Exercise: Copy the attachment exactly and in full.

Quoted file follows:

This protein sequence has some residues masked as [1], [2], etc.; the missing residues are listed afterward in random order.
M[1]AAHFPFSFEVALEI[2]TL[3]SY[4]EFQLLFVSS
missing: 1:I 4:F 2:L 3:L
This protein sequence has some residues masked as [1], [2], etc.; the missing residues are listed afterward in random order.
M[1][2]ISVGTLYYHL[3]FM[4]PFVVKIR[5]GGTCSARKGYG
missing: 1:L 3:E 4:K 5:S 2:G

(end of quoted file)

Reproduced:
This protein sequence has some residues masked as [1], [2], etc.; the missing residues are listed afterward in random order.
M[1]AAHFPFSFEVALEI[2]TL[3]SY[4]EFQLLFVSS
missing: 1:I 4:F 2:L 3:L
This protein sequence has some residues masked as [1], [2], etc.; the missing residues are listed afterward in random order.
M[1][2]ISVGTLYYHL[3]FM[4]PFVVKIR[5]GGTCSARKGYG
missing: 1:L 3:E 4:K 5:S 2:G